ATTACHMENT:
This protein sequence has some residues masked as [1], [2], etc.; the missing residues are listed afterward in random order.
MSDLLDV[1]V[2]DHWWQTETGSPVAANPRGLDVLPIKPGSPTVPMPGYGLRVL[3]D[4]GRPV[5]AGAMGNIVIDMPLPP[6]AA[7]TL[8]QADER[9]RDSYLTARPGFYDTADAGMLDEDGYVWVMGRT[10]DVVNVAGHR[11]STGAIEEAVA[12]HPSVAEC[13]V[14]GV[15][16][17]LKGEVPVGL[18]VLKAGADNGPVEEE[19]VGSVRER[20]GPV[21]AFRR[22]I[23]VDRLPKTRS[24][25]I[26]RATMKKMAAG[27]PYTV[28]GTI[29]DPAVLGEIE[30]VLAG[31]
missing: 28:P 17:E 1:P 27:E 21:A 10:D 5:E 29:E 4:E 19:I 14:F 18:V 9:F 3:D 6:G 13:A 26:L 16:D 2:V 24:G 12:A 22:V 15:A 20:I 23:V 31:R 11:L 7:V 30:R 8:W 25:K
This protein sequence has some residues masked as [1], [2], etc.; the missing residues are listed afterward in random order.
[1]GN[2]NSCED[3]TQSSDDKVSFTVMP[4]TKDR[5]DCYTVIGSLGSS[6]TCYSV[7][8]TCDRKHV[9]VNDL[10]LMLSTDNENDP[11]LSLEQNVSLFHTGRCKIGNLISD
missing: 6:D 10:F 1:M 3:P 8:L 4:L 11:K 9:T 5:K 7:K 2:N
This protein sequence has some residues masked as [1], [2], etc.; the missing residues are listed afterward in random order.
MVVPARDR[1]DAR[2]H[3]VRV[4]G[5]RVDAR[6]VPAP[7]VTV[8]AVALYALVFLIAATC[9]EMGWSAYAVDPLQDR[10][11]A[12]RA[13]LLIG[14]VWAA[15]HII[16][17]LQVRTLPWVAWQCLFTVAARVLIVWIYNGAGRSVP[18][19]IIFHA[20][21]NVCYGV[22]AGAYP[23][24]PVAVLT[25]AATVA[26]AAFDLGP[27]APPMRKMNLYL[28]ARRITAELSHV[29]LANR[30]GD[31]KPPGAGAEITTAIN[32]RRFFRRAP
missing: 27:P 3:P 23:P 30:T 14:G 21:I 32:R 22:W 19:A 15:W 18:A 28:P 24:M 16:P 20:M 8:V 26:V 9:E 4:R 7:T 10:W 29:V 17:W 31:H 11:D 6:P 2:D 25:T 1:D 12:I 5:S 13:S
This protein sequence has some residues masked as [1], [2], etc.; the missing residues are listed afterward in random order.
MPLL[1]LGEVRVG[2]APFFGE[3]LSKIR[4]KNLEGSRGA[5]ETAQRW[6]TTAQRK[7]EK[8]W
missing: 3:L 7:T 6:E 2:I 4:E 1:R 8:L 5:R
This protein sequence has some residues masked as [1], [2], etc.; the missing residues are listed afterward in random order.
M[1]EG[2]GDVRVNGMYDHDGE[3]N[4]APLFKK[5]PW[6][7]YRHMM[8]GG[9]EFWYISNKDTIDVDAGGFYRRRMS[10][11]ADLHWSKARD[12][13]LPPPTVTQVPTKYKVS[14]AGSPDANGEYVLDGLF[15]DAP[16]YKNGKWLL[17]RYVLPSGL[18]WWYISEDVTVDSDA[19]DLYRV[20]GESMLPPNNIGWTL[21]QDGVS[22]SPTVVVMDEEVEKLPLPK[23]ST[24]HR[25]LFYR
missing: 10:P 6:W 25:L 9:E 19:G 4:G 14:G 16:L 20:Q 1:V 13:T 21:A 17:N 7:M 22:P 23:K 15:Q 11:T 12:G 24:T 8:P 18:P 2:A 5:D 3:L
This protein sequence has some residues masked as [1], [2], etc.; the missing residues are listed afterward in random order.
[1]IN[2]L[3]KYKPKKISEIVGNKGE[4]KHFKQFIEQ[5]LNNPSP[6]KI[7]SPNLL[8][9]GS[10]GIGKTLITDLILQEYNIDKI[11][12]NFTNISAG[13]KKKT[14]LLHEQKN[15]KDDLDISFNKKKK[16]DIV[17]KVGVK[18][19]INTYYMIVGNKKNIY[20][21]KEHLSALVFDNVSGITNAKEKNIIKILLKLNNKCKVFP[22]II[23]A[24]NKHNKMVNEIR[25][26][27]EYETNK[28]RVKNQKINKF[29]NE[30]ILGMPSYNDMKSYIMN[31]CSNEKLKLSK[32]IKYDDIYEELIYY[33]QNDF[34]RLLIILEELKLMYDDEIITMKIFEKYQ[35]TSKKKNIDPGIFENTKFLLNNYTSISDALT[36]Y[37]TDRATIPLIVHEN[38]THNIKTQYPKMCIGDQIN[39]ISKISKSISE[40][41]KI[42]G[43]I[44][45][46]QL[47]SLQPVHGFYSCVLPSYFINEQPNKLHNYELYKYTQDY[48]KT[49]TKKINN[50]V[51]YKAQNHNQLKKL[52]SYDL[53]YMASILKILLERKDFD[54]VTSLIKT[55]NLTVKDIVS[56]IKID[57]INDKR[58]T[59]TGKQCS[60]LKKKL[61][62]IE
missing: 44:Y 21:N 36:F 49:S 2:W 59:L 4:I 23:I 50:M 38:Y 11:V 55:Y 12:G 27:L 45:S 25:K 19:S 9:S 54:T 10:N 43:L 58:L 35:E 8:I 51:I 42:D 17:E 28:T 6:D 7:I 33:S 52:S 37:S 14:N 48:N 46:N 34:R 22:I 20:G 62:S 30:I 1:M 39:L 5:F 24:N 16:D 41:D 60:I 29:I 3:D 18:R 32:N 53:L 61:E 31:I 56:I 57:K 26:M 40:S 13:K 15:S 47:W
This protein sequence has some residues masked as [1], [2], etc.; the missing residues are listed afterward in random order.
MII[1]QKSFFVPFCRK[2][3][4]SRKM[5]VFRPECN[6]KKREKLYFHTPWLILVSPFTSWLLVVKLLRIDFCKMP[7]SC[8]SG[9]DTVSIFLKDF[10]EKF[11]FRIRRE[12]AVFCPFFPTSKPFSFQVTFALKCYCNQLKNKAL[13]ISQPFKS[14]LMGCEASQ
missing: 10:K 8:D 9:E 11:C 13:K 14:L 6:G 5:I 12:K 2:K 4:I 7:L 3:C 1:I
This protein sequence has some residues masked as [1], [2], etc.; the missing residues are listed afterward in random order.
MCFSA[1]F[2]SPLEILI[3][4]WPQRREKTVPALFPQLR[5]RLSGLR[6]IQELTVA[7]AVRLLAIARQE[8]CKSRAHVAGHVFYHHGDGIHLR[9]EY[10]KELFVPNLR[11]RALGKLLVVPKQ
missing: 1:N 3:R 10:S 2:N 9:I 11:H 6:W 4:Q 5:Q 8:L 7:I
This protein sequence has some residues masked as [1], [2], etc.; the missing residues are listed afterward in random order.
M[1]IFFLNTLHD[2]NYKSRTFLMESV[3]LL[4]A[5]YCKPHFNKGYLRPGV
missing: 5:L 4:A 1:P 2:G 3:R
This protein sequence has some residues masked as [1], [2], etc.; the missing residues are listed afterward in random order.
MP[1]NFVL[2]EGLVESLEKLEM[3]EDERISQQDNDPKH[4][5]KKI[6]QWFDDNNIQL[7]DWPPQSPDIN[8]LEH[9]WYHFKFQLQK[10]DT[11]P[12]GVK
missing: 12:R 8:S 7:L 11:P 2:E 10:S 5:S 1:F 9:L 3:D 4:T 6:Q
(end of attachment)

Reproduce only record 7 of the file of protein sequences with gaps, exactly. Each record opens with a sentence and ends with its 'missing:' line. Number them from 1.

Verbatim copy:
This protein sequence has some residues masked as [1], [2], etc.; the missing residues are listed afterward in random order.
MII[1]QKSFFVPFCRK[2][3][4]SRKM[5]VFRPECN[6]KKREKLYFHTPWLILVSPFTSWLLVVKLLRIDFCKMP[7]SC[8]SG[9]DTVSIFLKDF[10]EKF[11]FRIRRE[12]AVFCPFFPTSKPFSFQVTFALKCYCNQLKNKAL[13]ISQPFKS[14]LMGCEASQ
missing: 10:K 8:D 9:E 11:C 13:K 14:L 6:G 5:I 12:K 2:K 4:I 7:L 3:C 1:I